I have been working for a few years but am just starting to figure out asset allocation for my portfolio. A bit late I know, but better late than never. I don't have any retirement funds built up at the moment, just sitting on a pile of cash and would like to seek advice on the best way to construct my portfolio given various circumstances. Appreciate any advice you may have.
Location: Currently working in the US on a H1B visa, but intend to return to my home country in a few years. Not planning to apply for green card.
Debt: No real debt except credit card debt that I pay every month to build my credit score
Emergency Fund: $30,000
Current Retirement Funds: I did not participate in my employer's 401(K) program as I will be leaving the country in a few years so zero.
I currently have ~$200k+ in cash sitting in my bank account, excluding emergency fund stated above. I don't have much obligations at the moment but am considering purchasing a house when I move back to my home country, so sometime in the next 5 years or so. Downpayment for the house would be ~$500k (yes, housing is really expensive back home) but will be split between my partner and I, so my share would cost ~$250k.
While this would represent a significant cash outlay in the medium term, I will be earning income in the interim years which should in aggregate be sufficient to cover the outlay. Hence I think it makes sense to allocate a portion of my cash amount to long-term retirement savings.
My questions are therefore as follows:
1. How do you determine whether to set aside funds to purchase a house vs investing it in other asset classes and continue to rent? My inclination is towards the former, but curious to hear what others think.
- Rental yields in my home country are really low (~2-3%) so it always makes more sense to rent if you think you can get a higher yield on that cash by investing in other asset classes. But given historical yields, that may imply renting for the 20-30 years.
- Yet I have seen some people get financing rates cheaper than that which might make it sensible to purchase a house, from a finance theory perspective. Plus, it's nice to end up owning your own home in the end.
- I am thinking Certificates of Deposits, but would appreciate any other ideas. If bond funds, would the yields be better than CDs? (Also I know this won't be popular on this forum, but I am planning to actively manage a chunk of this money myself.)
- I had considered a higher international allocation than 30% given the current somewhat overvalued state of the US market and higher economic potential of emerging markets like China. But I also give credit to observations that high economic growth has not been correlated with broad stock market index returns in China due to various market-specific factors. As such, I'm thinking of 70% / 30% given that a Vanguard paper did mention that this captures most of the diversification benefits of an international allocation.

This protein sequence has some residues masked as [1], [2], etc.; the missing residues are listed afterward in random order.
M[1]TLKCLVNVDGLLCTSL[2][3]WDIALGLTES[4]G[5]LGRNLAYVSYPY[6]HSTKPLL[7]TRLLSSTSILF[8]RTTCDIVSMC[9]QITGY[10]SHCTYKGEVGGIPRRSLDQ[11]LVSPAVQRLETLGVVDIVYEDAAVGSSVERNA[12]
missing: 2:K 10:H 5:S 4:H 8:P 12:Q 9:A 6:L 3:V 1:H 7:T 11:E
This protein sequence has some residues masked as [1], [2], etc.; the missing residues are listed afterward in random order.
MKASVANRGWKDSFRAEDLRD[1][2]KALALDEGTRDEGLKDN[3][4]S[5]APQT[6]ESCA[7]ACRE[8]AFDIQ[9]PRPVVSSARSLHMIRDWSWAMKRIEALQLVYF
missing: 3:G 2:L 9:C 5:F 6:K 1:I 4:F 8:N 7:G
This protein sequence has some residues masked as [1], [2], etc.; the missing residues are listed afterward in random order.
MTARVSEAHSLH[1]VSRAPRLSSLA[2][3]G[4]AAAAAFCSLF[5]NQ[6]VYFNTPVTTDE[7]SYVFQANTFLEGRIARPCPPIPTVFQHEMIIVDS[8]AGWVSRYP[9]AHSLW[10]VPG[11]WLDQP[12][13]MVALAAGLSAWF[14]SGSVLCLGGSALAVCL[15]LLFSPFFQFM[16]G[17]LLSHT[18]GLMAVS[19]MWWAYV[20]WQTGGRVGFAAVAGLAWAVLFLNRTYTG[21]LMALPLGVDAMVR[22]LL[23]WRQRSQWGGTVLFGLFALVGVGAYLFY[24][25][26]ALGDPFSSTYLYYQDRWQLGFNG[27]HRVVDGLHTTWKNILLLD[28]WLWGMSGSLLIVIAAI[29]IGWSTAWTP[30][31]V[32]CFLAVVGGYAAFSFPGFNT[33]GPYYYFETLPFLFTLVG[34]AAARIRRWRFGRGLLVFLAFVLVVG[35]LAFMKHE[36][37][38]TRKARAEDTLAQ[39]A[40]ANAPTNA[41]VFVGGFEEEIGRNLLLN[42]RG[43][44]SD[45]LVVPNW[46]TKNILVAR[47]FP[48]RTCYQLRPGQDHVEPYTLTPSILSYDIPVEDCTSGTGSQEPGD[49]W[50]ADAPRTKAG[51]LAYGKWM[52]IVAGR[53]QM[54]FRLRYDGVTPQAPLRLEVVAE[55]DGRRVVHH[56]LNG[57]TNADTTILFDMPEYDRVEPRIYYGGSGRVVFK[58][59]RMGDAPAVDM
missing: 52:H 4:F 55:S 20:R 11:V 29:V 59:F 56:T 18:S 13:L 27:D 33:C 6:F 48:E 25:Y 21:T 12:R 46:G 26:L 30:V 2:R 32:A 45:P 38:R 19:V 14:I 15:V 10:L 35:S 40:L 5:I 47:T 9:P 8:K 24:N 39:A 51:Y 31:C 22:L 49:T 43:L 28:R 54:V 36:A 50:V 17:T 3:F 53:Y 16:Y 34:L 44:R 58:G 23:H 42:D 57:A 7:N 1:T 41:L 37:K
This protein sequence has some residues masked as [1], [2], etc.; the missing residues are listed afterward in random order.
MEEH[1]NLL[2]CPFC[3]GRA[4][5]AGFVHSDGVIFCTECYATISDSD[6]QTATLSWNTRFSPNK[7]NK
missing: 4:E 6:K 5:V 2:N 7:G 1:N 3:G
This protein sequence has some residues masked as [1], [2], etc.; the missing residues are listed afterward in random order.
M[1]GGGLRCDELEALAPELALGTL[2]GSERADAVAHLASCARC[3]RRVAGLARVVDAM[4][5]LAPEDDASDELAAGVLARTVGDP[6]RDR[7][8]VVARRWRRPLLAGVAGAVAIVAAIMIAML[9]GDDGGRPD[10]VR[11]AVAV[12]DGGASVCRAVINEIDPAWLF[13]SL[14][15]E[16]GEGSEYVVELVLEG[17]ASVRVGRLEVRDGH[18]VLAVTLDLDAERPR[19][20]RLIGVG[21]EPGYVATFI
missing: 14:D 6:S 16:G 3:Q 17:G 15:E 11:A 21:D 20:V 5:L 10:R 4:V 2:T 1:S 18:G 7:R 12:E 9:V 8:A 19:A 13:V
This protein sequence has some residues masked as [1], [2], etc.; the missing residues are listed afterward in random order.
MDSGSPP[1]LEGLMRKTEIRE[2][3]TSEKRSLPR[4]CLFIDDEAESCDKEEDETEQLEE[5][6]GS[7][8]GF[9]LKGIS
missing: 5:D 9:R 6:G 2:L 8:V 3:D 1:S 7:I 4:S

- Nevertheless, I do recognize that arguments of mean reversion may suggest a higher international weighting, so still trying to figure this question out...
- I went with ETFs instead of mutual funds as I am investing in taxable accounts and ETFs are more tax-efficient.
- In terms of the bond allocation, I don't have much experience in this area and am considering just putting this allocation in Certificates of Deposits to earn a higher interest...
- Does it make sense to IB to purchase Vanguard ETFs if I plan to buy and hold long term? From their website, it seems that IB Lite offers zero commissions for all US-exchange listed ETFs. I presume VOO and VXUS would qualify, but curious if anyone can confirm this. Does one have to explicitly sign up for an IB Lite account to get zero commission trading?
- What is the tax impact of purchasing international ETFs such as VXUS? I presume I have to pay the ordinary tax rate on dividends received, same as VOO, but that I can claim a Foreign Tax Credit...?
- I have been sitting on this sum of cash for quite a while and unfortunately did not take advantage of the March lows to allocate a meaningful portion apart from a small amount (yes I was dumb). I have not entered the market meaningfully since then.
- Is the best strategy in this case to dollar cost average and say split my total amount into say 6 pieces and invest over 6 months? Or take advantage of any market dips (e.g. last Fri) and just buy whenever the market goes down? While I know that market timing is irrational and does not make sense over 20 years, I worry about buying at the peak of the market given that equity markets today aren't cheap at all and supported by Fed liquidity, coupled with slowing real economic growth in the US. I considered offsetting it with a greater international allocation and but have doubts around that as well, so am still trying to come to a decision (hence the numerous questions)... Curious to know how you think about this issue.